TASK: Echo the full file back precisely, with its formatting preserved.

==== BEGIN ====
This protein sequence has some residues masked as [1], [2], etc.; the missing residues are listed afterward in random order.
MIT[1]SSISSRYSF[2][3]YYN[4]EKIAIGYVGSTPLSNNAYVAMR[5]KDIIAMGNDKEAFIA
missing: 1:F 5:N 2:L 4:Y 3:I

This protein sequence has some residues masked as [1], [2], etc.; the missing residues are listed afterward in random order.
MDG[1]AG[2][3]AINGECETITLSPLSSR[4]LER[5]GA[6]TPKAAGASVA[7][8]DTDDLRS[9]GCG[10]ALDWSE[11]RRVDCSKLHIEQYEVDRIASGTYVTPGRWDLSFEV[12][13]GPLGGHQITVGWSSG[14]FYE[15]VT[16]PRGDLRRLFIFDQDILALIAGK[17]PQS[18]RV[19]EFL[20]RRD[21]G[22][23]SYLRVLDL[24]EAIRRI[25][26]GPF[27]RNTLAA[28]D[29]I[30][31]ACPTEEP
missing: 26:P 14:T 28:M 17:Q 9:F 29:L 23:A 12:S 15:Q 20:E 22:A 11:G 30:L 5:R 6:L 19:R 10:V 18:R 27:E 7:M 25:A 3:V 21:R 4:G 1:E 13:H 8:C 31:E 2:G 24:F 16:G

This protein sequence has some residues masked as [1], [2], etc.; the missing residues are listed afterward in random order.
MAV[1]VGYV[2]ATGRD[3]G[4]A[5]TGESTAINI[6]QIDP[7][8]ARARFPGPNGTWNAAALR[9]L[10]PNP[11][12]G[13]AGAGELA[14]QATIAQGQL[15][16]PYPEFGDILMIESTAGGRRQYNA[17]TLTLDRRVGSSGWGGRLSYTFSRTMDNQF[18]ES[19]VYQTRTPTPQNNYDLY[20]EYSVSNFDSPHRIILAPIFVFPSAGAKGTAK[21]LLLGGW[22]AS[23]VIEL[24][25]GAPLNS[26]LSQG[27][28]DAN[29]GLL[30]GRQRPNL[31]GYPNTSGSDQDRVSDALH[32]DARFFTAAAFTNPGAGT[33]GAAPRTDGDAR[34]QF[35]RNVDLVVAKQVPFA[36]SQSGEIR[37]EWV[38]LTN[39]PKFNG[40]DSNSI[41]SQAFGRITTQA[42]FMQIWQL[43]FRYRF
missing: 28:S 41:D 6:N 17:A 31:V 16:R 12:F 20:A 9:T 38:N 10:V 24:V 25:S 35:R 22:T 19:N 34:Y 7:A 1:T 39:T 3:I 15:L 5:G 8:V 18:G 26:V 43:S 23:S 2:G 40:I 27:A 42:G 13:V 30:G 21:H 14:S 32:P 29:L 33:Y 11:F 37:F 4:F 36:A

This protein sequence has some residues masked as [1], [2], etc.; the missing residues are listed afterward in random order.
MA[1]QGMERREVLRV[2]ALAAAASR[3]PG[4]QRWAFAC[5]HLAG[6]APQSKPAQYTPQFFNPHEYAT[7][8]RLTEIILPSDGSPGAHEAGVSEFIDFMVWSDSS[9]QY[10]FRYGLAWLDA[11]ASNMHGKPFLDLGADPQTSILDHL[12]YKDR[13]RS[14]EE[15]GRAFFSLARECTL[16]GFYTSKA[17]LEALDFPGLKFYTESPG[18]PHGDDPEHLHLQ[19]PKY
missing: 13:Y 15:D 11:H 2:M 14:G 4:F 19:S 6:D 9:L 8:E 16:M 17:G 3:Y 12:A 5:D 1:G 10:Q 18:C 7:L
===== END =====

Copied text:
This protein sequence has some residues masked as [1], [2], etc.; the missing residues are listed afterward in random order.
MIT[1]SSISSRYSF[2][3]YYN[4]EKIAIGYVGSTPLSNNAYVAMR[5]KDIIAMGNDKEAFIA
missing: 1:F 5:N 2:L 4:Y 3:I

This protein sequence has some residues masked as [1], [2], etc.; the missing residues are listed afterward in random order.
MDG[1]AG[2][3]AINGECETITLSPLSSR[4]LER[5]GA[6]TPKAAGASVA[7][8]DTDDLRS[9]GCG[10]ALDWSE[11]RRVDCSKLHIEQYEVDRIASGTYVTPGRWDLSFEV[12][13]GPLGGHQITVGWSSG[14]FYE[15]VT[16]PRGDLRRLFIFDQDILALIAGK[17]PQS[18]RV[19]EFL[20]RRD[21]G[22][23]SYLRVLDL[24]EAIRRI[25][26]GPF[27]RNTLAA[28]D[29]I[30][31]ACPTEEP
missing: 26:P 14:T 28:M 17:Q 9:F 29:L 23:A 12:S 15:Q 20:E 22:A 11:G 30:L 5:R 6:L 19:R 10:V 18:R 27:E 7:M 25:A 3:V 21:R 4:G 1:E 13:H 8:C 31:E 2:G 24:F 16:G

This protein sequence has some residues masked as [1], [2], etc.; the missing residues are listed afterward in random order.
MAV[1]VGYV[2]ATGRD[3]G[4]A[5]TGESTAINI[6]QIDP[7][8]ARARFPGPNGTWNAAALR[9]L[10]PNP[11][12]G[13]AGAGELA[14]QATIAQGQL[15][16]PYPEFGDILMIESTAGGRRQYNA[17]TLTLDRRVGSSGWGGRLSYTFSRTMDNQF[18]ES[19]VYQTRTPTPQNNYDLY[20]EYSVSNFDSPHRIILAPIFVFPSAGAKGTAK[21]LLLGGW[22]AS[23]VIEL[24][25]GAPLNS[26]LSQG[27][28]DAN[29]GLL[30]GRQRPNL[31]GYPNTSGSDQDRVSDALH[32]DARFFTAAAFTNPGAGT[33]GAAPRTDGDAR[34]QF[35]RNVDLVVAKQVPFA[36]SQSGEIR[37]EWV[38]LTN[39]PKFNG[40]DSNSI[41]SQAFGRITTQA[42]FMQIWQL[43]FRYRF
missing: 28:S 41:D 6:N 17:A 31:V 16:R 12:F 20:A 9:T 38:N 10:V 24:V 25:S 35:R 22:T 19:N 34:Y 7:A 1:T 39:T 3:I 15:L 5:G 8:V 18:G 26:V 43:S 23:S 2:G 40:I 27:A 42:G 13:V 30:G 21:H 14:S 32:P 29:L 33:Y 11:F 37:F 4:F 36:A

This protein sequence has some residues masked as [1], [2], etc.; the missing residues are listed afterward in random order.
MA[1]QGMERREVLRV[2]ALAAAASR[3]PG[4]QRWAFAC[5]HLAG[6]APQSKPAQYTPQFFNPHEYAT[7][8]RLTEIILPSDGSPGAHEAGVSEFIDFMVWSDSS[9]QY[10]FRYGLAWLDA[11]ASNMHGKPFLDLGADPQTSILDHL[12]YKDR[13]RS[14]EE[15]GRAFFSLARECTL[16]GFYTSKA[17]LEALDFPGLKFYTESPG[18]PHGDDPEHLHLQ[19]PKY
missing: 13:Y 15:D 11:H 2:M 14:G 4:F 19:S 6:D 9:L 8:E 16:M 17:G 3:Y 12:A 5:D 1:G 10:Q 18:C 7:L